4. Mixing your passion with business is not necessarily an equation for instant happiness. Do what you love…is a slogan I can get behind. But, what if doing what you love results in loving it a little less? I can understand now why people are protective of their hobbies or passions.

5. Small town-ness has it’s limits for a city girl. I remember wondering if I would go crazy in a small place like Luang Prabang. Turns out, I do. Having regular city fixes adds to part of my sanity.

6. Opportunity comes in unexpected forms. A chance to design a hotel, open a yoga space, assist in programming a film festival; these things were amazing. Life surprises you when you let it.

7.  Letting go allows for the arrival of what’s next. There were weeks where we sat on the fence. Familiar messages swarmed around. Are we giving up? Shouldn’t we stick this out longer? We just moved our stuff here and have settled in-wouldn’t it be nuts to go now? There was the notion that we had something to prove, even if it caused us unhappiness in the process. Once we decided that it was best for us both to go, the concerns softened and suddenly, there was space.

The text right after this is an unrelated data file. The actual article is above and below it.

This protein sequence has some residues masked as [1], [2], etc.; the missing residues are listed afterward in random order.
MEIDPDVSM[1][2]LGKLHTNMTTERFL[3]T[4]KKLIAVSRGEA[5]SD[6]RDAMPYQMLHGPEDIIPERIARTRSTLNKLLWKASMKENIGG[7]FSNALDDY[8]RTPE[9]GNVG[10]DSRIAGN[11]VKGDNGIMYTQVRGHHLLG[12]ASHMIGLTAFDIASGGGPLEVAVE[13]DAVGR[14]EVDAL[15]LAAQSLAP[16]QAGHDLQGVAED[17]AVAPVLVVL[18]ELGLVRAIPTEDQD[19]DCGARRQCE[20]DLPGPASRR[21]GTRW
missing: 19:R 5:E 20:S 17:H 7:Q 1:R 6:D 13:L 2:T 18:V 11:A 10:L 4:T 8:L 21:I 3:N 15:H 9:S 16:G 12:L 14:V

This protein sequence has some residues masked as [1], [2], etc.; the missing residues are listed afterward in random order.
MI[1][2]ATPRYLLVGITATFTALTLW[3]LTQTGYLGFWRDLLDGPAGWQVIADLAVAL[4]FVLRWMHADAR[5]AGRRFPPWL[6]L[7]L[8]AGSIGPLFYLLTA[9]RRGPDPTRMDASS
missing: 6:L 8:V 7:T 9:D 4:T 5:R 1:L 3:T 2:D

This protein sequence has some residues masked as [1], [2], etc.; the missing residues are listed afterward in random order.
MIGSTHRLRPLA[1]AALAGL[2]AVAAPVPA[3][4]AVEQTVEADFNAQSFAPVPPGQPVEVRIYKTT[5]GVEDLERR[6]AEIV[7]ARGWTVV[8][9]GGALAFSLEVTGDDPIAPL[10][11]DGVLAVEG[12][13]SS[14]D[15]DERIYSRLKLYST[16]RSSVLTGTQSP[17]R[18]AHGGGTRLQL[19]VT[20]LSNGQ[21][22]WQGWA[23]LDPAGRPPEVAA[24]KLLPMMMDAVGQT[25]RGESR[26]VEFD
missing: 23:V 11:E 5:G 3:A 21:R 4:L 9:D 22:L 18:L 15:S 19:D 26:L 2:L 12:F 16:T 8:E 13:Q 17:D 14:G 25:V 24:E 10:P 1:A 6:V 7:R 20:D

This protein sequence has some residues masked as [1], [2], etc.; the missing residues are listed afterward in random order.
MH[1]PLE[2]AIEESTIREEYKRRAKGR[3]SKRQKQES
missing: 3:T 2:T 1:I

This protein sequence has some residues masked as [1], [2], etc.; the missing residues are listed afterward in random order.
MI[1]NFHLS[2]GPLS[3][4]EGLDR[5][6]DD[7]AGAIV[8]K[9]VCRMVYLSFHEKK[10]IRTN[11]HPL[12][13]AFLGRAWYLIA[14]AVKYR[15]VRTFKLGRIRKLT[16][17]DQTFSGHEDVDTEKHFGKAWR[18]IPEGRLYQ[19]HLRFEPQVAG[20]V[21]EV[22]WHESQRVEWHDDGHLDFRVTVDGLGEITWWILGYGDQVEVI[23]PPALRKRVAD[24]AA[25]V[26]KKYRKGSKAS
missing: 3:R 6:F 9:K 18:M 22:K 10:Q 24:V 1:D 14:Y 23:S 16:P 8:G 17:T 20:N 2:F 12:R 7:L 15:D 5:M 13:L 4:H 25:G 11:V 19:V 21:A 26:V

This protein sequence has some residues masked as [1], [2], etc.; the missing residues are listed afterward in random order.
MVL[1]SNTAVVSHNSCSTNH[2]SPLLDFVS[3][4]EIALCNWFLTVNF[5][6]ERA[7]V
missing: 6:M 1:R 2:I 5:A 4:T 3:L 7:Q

After a year of piling on, this space is a gorgeous welcome.